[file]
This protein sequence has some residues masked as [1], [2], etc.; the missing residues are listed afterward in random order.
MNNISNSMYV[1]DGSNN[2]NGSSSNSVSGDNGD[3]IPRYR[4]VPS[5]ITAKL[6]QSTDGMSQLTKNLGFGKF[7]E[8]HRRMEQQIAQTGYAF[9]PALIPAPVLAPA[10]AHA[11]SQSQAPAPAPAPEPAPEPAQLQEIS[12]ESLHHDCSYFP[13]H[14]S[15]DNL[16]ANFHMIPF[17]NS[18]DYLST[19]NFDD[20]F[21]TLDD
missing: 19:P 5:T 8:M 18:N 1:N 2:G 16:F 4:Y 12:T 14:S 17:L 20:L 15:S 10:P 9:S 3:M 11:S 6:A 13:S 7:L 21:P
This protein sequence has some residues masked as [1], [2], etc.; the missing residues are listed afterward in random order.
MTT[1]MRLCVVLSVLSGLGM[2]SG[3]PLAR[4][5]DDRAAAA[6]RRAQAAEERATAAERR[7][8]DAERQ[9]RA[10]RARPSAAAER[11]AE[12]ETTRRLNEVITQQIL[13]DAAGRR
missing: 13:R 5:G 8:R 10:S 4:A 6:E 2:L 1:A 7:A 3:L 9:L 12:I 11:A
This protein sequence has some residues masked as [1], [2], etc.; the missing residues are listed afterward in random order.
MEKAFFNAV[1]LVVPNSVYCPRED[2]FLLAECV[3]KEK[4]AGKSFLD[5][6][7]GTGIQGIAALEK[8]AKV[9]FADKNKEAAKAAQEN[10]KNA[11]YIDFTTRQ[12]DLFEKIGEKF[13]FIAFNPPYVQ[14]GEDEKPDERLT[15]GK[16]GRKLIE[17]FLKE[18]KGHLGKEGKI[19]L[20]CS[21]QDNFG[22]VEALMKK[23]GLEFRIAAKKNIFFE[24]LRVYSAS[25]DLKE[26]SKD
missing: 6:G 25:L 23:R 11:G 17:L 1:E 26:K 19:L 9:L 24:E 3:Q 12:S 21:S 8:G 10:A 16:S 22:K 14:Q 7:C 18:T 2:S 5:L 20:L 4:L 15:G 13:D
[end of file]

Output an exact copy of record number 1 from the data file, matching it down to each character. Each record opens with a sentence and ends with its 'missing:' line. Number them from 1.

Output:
This protein sequence has some residues masked as [1], [2], etc.; the missing residues are listed afterward in random order.
MNNISNSMYV[1]DGSNN[2]NGSSSNSVSGDNGD[3]IPRYR[4]VPS[5]ITAKL[6]QSTDGMSQLTKNLGFGKF[7]E[8]HRRMEQQIAQTGYAF[9]PALIPAPVLAPA[10]AHA[11]SQSQAPAPAPAPEPAPEPAQLQEIS[12]ESLHHDCSYFP[13]H[14]S[15]DNL[16]ANFHMIPF[17]NS[18]DYLST[19]NFDD[20]F[21]TLDD
missing: 19:P 5:T 8:M 18:N 1:N 2:G 16:F 4:Y 12:T 14:S 17:L 20:L 15:S 10:P 9:S 3:M 11:S 6:A 13:S 7:L 21:P